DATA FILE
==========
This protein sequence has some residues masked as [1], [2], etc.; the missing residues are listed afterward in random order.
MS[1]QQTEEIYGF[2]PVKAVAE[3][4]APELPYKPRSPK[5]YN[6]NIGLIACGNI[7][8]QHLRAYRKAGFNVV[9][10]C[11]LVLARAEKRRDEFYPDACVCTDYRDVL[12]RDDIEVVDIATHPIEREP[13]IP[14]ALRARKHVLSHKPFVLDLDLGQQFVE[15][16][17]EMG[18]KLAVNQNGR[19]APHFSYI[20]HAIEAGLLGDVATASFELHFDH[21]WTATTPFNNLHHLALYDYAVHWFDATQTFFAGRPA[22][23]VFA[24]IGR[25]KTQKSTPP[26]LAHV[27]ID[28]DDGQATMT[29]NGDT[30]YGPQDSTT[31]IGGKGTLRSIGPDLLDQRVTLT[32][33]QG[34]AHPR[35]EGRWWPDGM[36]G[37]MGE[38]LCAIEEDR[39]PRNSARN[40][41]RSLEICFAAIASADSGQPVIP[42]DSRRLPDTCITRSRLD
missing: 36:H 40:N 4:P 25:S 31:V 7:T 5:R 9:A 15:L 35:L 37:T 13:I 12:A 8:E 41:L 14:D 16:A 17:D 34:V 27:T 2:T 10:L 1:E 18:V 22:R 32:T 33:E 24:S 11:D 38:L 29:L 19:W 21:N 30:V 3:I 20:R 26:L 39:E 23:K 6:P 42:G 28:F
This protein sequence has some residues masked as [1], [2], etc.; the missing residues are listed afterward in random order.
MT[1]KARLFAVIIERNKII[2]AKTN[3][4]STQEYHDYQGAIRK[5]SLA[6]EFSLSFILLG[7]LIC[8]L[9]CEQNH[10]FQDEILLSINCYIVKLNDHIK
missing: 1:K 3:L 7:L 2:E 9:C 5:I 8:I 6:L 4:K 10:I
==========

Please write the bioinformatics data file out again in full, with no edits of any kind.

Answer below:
This protein sequence has some residues masked as [1], [2], etc.; the missing residues are listed afterward in random order.
MS[1]QQTEEIYGF[2]PVKAVAE[3][4]APELPYKPRSPK[5]YN[6]NIGLIACGNI[7][8]QHLRAYRKAGFNVV[9][10]C[11]LVLARAEKRRDEFYPDACVCTDYRDVL[12]RDDIEVVDIATHPIEREP[13]IP[14]ALRARKHVLSHKPFVLDLDLGQQFVE[15][16][17]EMG[18]KLAVNQNGR[19]APHFSYI[20]HAIEAGLLGDVATASFELHFDH[21]WTATTPFNNLHHLALYDYAVHWFDATQTFFAGRPA[22][23]VFA[24]IGR[25]KTQKSTPP[26]LAHV[27]ID[28]DDGQATMT[29]NGDT[30]YGPQDSTT[31]IGGKGTLRSIGPDLLDQRVTLT[32][33]QG[34]AHPR[35]EGRWWPDGM[36]G[37]MGE[38]LCAIEEDR[39]PRNSARN[40][41]RSLEICFAAIASADSGQPVIP[42]DSRRLPDTCITRSRLD
missing: 36:H 40:N 4:P 25:S 31:V 7:T 5:R 9:A 15:L 35:L 37:T 13:I 12:A 8:E 41:L 14:D 16:A 17:D 34:V 27:T 2:T 10:L 1:E 18:V 22:R 32:T 33:E 24:S 11:D 38:L 29:L 19:W 21:N 30:V 3:I 20:R 26:L 39:E 23:K 6:P 42:G 28:F
This protein sequence has some residues masked as [1], [2], etc.; the missing residues are listed afterward in random order.
MT[1]KARLFAVIIERNKII[2]AKTN[3][4]STQEYHDYQGAIRK[5]SLA[6]EFSLSFILLG[7]LIC[8]L[9]CEQNH[10]FQDEILLSINCYIVKLNDHIK
missing: 1:K 3:L 7:L 2:E 9:C 5:I 8:I 6:L 4:K 10:I